Last night as I drove home from the airport, I got to thinking how many gizmos and gadgets I had sitting in a pile (my new tech museum) in my office that were now rendered useless because of my phone! Just eight short months ago, the new Google phone entered my life and at the time I had no idea it would reek so much havoc among my other gadgets.
I used to bring my TomTom GPS wherever I went not only to talk me through directions to my destination, but to tell me what time I was expected to arrive (which became a sort of game to see how many minutes I could shave from the initial projection). I had grown quite close to my GPS, even naming her Gloria Petunia Schreck. But now, Gloria has been replaced, or RIGHTSIZED, by my phone's navigational system. My Nexus One (Nexie for short) pulls up the location, gives me turn-by-turn directions, with a slightly more robotic voice than the old Gloria, but it gets me there all the same. It even allows me to play the “shave the minutes” game.
I have a fabulous 10 megapixel Nikon DX camera that I would somehow fit into my purse whenever we went on trips, or I would carry around in my car, because you just never know when you might see something picture-worthy. Now, Nexie is snapping pics and videos that are almost as good with the built in 5 mega-pixel camera everywhere I go. My big Nikon camera has not moved from my dresser top in months.
I have just about every iPod version Apple has put out: The original fat white one, a tiny green nano that clips on your shirt, a yellow bigger nano with a video screen, a metallic Shrek green wider bodied model and more. They sit in my office museum. Nexie has music downloaded onto it and with a sync application that brings songs from my iTunes library right in.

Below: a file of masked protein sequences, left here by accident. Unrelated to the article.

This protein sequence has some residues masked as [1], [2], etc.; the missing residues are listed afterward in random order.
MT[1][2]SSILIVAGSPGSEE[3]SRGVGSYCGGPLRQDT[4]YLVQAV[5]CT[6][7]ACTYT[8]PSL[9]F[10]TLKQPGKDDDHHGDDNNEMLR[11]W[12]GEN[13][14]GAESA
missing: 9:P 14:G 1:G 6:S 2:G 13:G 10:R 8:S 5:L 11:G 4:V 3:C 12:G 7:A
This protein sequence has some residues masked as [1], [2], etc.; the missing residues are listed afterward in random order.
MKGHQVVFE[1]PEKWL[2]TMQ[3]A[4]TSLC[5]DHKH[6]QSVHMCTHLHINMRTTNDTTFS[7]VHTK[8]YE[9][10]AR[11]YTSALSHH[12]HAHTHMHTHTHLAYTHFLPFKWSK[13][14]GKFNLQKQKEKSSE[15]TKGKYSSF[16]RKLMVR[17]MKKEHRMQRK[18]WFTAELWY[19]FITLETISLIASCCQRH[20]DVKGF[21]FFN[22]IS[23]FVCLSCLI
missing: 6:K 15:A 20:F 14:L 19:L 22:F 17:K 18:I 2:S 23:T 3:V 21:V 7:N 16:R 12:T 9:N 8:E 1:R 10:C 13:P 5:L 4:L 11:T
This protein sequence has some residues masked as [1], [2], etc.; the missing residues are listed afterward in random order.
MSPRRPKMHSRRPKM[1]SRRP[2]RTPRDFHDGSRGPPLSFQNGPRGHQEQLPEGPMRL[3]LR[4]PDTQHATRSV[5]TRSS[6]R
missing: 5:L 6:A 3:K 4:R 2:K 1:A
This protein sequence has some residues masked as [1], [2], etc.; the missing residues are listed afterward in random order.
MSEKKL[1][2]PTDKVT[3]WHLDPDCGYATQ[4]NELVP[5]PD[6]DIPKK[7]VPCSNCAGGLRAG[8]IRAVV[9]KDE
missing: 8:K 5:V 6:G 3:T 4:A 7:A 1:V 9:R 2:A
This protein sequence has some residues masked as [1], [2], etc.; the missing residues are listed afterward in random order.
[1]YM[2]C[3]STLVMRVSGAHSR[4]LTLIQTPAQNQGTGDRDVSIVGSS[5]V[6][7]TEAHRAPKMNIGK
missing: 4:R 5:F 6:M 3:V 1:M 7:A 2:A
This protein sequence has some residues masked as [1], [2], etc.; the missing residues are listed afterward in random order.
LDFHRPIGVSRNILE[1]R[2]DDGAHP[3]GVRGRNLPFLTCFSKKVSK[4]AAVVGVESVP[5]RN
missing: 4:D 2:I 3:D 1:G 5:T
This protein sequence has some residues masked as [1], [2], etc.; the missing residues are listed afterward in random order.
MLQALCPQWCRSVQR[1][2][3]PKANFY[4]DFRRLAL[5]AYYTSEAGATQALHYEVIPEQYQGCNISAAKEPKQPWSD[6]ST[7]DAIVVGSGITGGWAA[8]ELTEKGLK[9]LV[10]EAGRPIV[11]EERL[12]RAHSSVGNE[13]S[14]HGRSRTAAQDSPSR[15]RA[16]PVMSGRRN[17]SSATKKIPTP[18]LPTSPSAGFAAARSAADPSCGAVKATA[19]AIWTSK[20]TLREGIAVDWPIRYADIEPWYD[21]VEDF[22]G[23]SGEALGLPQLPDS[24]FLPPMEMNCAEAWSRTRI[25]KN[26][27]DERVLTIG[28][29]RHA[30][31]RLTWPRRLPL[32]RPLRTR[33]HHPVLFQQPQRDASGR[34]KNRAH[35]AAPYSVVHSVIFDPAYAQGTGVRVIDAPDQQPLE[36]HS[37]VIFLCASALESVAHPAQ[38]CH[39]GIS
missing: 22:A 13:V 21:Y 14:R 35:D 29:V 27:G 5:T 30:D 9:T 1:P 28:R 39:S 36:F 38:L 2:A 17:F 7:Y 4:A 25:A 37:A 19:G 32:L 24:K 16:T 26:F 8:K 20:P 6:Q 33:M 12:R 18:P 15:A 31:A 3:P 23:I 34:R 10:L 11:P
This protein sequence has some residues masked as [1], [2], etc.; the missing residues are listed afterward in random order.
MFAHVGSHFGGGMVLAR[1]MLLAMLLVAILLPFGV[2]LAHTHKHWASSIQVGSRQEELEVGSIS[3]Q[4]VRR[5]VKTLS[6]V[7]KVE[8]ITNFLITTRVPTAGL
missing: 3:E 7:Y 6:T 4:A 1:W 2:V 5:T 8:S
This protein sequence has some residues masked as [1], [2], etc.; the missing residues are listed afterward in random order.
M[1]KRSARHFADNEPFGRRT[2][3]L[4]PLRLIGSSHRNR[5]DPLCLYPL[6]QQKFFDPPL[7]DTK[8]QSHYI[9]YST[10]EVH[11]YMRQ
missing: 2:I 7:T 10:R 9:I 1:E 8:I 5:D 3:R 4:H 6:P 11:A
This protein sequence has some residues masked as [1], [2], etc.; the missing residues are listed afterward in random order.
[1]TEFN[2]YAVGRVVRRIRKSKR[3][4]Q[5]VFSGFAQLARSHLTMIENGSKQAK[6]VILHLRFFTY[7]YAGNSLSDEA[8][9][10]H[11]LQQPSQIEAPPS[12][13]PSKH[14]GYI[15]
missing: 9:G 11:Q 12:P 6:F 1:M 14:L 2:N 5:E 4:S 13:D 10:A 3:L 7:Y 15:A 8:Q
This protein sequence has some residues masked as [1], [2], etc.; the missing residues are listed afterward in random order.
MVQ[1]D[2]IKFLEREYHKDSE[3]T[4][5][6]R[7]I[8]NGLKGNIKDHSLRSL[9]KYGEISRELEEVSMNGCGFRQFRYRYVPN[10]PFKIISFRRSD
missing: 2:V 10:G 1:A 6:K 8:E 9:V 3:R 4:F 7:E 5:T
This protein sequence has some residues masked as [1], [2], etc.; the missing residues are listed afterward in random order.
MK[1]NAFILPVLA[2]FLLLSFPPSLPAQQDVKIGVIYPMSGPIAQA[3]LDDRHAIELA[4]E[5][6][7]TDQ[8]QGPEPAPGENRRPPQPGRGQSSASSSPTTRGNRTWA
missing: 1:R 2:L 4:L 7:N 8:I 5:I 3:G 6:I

Videos no longer need a DVD player, we don't need to carry a digital voice recorder, video games don't have to be played on a dedicated device like DS players, no separate calculators, flashlights, pedometers, or travel alarm clocks are needed, and even webcams are not really needed with the new iPhone 4's forward-facing camera.
Last night I was reading in USA Today's travel section about Holiday Inn rolling out its Mobile Key, that allows guests to bypass stopping by the front desk when they check in. After making your reservations, you are sent a code that tells you your room number and then opens your door. Check out the video demonstration here:
Now as Tom Bodet would ask, “Will it leave the light on?”
With so many mobile apps being developed and our devices doing so much more more than make and receive phone calls, it's no wonder we call them MOBILE DEVICES instead of just CELL PHONES. What does all this mean? Is it like iRobot, where our phone will rise up and take over the world? Well if it will cook dinner for me, I may not mind. But what it does mean is that the trend is not stopping any time soon. Our devices will get smarter and do more, but how will you use this trend and the power it has to reach new audiences, in your business? What services can you provide through these devices?
I know one thing for sure, those who learn how to develop the applications and programs that we continue to load, will be in greater demand than ever before. Sign that kindergardener up for app development classes NOW!
Will we still carry these devices around in our purses and pockets or will we soon wear them? Let your imagination run for a moment and share your creative ideas on what else can be replaced by these SUPER SMART gadget killers.
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